By contrast, in Chester County Employees’ Retirement Fund v. KCG Holdings, Inc., C.A. No. 2017-0421-KSJM (Del. Ch. June 21, 2019), the Court of Chancery denied motions to dismiss claims challenging Virtu Financial Inc.’s (Virtu) acquisition of KCG Holdings, Inc. (KCG), finding that alleged disclosure deficiencies defeated application of the Corwin defense. The stockholder plaintiffs’ 96-page complaint, which was bolstered by documents obtained in discovery in connection with the plaintiffs’ motion for a preliminary injunction in June 2017, alleged, among other things, that in the months leading up to the transaction, KCG’s long-time financial advisor had provided Virtu with confidential information about KCG’s bond-trading platform, BondPoint, which KCG planned to divest, and simultaneously advised KCG on an alternative restructuring plan while “pressur[ing] the Board to pursue a transaction with Virtu.” The plaintiffs also alleged that once Virtu made its best and final offer of $20 per share, KCG’s CEO indicated that he believed the price was “too low” but would support the merger if he could negotiate a satisfactory compensation and retention pool for himself and his management team, which the board authorized. Additionally, according to the complaint, the night before the board approved the $20 per-share price, KCG’s CEO and management team revised the company’s financial projections to be more pessimistic, and after the board approved those revisions over email, KCG’s new financial advisor based its fairness opinion on the more pessimistic projections, which fell in the middle of the new discounted cash flow analysis.
The court held that the defendants could not invoke a defense under Corwin because the plaintiffs had identified “significant deficiencies” in the proxy statement that rendered the stockholder vote uninformed. Those “deficiencies” included a failure to disclose detailed information about the BondPoint divestiture strategy; that the CEO initially indicated that the $20.21 per-share counteroffer was “too low,” but later supported the $20 per-share deal price while negotiating a compensation pool for himself and his management team; and “the more optimistic, earlier projections presented during the merger negotiations and the circumstances surrounding the creation of the later revised projections.”
Disclosures Continue To Play a Key Role in Cases Involving Controlling Stockholders
Disclosure law has developed in the context of MFW as well. In one decision earlier this year, Olenik v. Lodzinski, No. 392, 2018 (Del. Apr. 5, 2019), the Delaware Supreme Court reversed the Court of Chancery’s application of MFW to dismiss claims, holding that the challenged transaction was not premised on MFW’s dual procedural protections “ab initio,” but affirmed the Court of Chancery’s dismissal of disclosure claims in connection with its MFW analysis. The dismissed claims included a failure to disclose that the financial advisor’s initial contribution analysis did not support the ownership split for the transaction; that the financial advisor was “pressured” to revise its analysis to support the final ownership split; and that the company was “motivated to sell” due to its “dire need for cash.” As to the first category of disclosures, the court explained that although the proxy did not discuss changes in the analysis, it stated both the analysis methodology and the company’s annual projections, and thus “[i]nvestors were free to place the emphasis where warranted.” With respect to the second category, the court reasoned that the company need not adopt “plaintiff’s characterization of the facts.” And as to the third category, the company’s motivation for selling, the court found that “the Board was not obliged to characterize [the company’s] position, particularly when the facts were disclosed and neither the Special Committee nor the Board actually concluded that [the company] was distressed and needed to sell.”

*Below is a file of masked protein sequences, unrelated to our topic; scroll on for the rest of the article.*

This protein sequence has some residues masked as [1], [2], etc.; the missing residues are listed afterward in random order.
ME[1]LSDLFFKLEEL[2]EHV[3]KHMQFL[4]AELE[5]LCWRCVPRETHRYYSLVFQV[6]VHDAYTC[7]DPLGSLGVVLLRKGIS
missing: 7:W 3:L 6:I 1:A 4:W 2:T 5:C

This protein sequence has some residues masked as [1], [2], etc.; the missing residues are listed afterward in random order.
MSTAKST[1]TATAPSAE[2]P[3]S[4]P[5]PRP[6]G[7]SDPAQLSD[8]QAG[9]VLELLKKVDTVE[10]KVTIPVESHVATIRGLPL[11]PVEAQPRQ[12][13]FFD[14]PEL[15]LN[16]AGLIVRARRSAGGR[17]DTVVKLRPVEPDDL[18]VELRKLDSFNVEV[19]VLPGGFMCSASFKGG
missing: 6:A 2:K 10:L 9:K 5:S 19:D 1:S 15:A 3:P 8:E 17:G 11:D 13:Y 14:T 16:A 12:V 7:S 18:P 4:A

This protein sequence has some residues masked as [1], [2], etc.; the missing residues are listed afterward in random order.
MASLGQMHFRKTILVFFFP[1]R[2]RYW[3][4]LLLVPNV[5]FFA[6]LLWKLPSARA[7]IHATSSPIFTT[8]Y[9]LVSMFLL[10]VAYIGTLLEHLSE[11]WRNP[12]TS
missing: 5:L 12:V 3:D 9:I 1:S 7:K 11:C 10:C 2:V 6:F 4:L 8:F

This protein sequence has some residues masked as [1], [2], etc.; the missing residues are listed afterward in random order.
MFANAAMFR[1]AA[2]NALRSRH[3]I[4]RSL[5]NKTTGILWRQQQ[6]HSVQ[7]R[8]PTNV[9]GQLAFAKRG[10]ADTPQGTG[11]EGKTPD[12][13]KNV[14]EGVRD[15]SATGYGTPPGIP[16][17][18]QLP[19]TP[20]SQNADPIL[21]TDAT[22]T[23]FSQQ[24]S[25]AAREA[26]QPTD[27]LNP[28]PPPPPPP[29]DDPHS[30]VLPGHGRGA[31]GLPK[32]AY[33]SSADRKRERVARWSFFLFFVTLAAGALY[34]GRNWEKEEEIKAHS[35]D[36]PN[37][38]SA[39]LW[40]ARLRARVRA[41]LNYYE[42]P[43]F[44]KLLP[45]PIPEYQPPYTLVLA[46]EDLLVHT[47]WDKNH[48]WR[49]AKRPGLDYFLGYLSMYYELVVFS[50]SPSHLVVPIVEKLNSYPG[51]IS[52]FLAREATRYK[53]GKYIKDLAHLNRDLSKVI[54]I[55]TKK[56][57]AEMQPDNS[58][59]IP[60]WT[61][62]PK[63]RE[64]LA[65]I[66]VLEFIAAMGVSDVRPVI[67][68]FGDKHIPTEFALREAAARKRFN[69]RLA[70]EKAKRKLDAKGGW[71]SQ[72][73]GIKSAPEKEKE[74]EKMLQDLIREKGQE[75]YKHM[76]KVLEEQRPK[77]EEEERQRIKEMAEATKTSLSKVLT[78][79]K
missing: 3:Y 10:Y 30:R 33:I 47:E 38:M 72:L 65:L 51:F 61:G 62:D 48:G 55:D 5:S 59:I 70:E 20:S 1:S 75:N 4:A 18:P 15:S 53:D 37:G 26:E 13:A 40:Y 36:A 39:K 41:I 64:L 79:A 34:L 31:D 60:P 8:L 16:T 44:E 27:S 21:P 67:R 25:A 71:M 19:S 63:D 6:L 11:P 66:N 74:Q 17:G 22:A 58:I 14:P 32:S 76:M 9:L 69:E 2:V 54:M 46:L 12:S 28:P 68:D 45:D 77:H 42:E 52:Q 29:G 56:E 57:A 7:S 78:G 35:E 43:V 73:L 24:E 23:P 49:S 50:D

In addition, the court has expanded MFW’s scope beyond “transformative” transactions to apply to other corporate decisions. In Tornetta v. Musk, C.A. No. 2018-0408-JRS (Del. Ch. Sept. 20, 2019), the Court of Chancery denied a motion to dismiss breach of fiduciary duty claims against Elon Musk and Tesla’s board of directors arising from the board’s and stockholders’ approvals of an incentive-based compensation plan for Musk that the plaintiff alleged had a maximum potential value of $55.8 billion. However, in its ruling, the court advised future transaction participants that, by following the procedures set forth in MFW, non-extraordinary transactions too could be subject to business judgment review, opening the door to a broader application of the doctrine. Of course, as with merger cases, for MFW to apply, the corporate decision must be approved by a fully informed vote of unaffiliated stockholders, once again spotlighting the importance of robust disclosures.
In Rare Cases, Injunctions Continue To Develop the Law on Disclosures
Although merger injunction applications in Delaware are rare, in one case this year, the Court of Chancery had the opportunity to opine on disclosure claims in real time, prior to a stockholder vote.